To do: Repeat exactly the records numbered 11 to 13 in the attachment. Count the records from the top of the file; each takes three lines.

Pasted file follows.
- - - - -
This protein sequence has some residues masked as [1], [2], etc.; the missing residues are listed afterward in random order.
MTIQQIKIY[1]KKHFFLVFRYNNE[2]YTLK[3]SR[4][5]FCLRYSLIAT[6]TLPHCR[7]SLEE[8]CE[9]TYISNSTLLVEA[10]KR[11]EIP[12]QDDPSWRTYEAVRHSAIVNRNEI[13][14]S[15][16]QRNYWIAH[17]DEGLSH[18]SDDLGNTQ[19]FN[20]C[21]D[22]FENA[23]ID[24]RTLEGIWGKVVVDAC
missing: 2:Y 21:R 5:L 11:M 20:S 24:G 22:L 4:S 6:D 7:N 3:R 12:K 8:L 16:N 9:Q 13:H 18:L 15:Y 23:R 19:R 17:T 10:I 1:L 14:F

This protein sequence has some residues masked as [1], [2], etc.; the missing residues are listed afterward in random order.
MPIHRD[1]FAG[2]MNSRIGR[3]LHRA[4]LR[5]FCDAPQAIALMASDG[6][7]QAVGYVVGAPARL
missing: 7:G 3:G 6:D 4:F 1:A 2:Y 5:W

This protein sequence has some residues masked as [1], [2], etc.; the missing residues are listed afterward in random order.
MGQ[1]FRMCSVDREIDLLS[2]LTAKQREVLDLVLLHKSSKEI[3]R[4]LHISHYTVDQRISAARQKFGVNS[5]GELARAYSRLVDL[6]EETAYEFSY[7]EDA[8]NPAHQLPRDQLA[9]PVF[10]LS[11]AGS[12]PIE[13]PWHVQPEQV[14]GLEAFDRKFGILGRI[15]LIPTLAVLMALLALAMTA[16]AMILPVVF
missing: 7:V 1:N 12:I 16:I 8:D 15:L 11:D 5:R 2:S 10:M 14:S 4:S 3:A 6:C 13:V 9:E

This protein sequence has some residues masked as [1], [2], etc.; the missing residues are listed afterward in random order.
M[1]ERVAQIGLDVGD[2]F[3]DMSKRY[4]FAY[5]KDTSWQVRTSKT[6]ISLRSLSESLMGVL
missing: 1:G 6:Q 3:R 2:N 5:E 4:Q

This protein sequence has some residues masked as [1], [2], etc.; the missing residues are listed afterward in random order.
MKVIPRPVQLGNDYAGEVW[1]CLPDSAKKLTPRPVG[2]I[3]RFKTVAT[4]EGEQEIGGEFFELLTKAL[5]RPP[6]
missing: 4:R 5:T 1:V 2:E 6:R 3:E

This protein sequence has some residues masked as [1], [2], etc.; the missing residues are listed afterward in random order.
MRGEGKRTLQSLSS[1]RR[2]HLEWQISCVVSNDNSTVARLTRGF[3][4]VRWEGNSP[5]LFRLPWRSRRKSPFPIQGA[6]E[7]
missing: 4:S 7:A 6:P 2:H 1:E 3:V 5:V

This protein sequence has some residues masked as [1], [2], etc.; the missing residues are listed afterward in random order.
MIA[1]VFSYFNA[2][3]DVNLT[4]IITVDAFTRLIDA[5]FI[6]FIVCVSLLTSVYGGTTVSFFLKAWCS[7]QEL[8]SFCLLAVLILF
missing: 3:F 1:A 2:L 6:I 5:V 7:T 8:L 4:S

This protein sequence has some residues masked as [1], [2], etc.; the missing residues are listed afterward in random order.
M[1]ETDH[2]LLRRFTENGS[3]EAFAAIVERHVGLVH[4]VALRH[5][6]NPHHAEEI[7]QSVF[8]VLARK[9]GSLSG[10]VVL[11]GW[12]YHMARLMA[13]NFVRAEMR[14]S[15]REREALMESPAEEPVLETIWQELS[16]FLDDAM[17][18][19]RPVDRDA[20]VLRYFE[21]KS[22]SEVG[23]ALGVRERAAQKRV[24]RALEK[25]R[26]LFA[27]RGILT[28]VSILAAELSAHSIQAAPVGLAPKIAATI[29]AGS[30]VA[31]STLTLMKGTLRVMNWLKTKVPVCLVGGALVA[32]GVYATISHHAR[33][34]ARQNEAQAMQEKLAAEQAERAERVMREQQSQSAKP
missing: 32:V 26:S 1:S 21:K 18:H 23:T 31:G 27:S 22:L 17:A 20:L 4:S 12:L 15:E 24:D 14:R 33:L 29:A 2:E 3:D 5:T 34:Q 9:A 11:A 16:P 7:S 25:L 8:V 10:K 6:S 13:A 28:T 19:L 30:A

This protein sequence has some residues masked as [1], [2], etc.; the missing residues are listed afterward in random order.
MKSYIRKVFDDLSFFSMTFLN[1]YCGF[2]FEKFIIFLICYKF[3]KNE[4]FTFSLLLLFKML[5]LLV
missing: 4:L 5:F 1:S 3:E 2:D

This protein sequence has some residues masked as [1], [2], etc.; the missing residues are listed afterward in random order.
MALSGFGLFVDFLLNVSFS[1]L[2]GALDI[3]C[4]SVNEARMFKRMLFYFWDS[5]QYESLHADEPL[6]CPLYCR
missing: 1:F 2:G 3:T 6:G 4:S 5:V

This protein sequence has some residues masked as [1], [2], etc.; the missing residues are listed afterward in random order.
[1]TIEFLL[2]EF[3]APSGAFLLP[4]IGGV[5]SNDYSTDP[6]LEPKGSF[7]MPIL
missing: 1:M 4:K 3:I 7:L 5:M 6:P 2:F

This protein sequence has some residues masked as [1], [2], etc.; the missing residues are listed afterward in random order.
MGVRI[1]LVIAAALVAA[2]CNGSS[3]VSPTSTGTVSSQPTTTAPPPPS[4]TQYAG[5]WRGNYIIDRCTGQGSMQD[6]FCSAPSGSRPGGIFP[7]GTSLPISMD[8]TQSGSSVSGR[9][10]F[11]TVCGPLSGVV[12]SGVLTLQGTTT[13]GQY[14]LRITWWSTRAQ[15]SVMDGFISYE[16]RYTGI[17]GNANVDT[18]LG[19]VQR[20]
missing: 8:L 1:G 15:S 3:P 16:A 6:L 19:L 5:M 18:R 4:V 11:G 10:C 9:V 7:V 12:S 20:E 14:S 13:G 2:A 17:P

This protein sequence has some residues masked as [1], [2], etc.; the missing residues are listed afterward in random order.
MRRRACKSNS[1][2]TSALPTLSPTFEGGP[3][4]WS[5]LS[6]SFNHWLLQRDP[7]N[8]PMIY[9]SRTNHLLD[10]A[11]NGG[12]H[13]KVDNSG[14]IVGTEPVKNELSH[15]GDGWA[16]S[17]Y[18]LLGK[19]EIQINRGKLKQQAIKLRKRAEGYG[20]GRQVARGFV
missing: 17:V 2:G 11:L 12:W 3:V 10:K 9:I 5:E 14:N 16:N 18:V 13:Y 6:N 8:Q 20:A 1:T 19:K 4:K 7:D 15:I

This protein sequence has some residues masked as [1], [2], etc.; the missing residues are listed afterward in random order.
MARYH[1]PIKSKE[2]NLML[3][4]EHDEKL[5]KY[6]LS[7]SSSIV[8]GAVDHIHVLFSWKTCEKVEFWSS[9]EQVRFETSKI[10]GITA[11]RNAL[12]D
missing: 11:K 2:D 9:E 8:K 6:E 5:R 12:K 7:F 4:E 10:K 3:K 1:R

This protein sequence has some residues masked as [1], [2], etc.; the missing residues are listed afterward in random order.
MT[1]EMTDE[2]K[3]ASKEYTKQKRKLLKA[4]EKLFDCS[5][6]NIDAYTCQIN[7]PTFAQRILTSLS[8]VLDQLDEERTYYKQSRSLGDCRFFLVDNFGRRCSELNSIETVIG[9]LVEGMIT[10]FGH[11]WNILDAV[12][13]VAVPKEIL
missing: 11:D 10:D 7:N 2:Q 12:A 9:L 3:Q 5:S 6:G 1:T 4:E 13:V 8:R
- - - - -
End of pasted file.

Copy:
This protein sequence has some residues masked as [1], [2], etc.; the missing residues are listed afterward in random order.
[1]TIEFLL[2]EF[3]APSGAFLLP[4]IGGV[5]SNDYSTDP[6]LEPKGSF[7]MPIL
missing: 1:M 4:K 3:I 7:L 5:M 6:P 2:F

This protein sequence has some residues masked as [1], [2], etc.; the missing residues are listed afterward in random order.
MGVRI[1]LVIAAALVAA[2]CNGSS[3]VSPTSTGTVSSQPTTTAPPPPS[4]TQYAG[5]WRGNYIIDRCTGQGSMQD[6]FCSAPSGSRPGGIFP[7]GTSLPISMD[8]TQSGSSVSGR[9][10]F[11]TVCGPLSGVV[12]SGVLTLQGTTT[13]GQY[14]LRITWWSTRAQ[15]SVMDGFISYE[16]RYTGI[17]GNANVDT[18]LG[19]VQR[20]
missing: 8:L 1:G 15:S 3:P 16:A 6:L 19:L 5:M 18:R 4:V 11:G 10:C 9:V 7:V 12:S 20:E 14:S 13:G 2:A 17:P

This protein sequence has some residues masked as [1], [2], etc.; the missing residues are listed afterward in random order.
MRRRACKSNS[1][2]TSALPTLSPTFEGGP[3][4]WS[5]LS[6]SFNHWLLQRDP[7]N[8]PMIY[9]SRTNHLLD[10]A[11]NGG[12]H[13]KVDNSG[14]IVGTEPVKNELSH[15]GDGWA[16]S[17]Y[18]LLGK[19]EIQINRGKLKQQAIKLRKRAEGYG[20]GRQVARGFV
missing: 17:V 2:G 11:L 12:W 3:V 10:K 9:I 5:E 14:N 16:N 18:V 13:Y 6:N 8:Q 20:A 1:T 19:K 4:K 7:D 15:I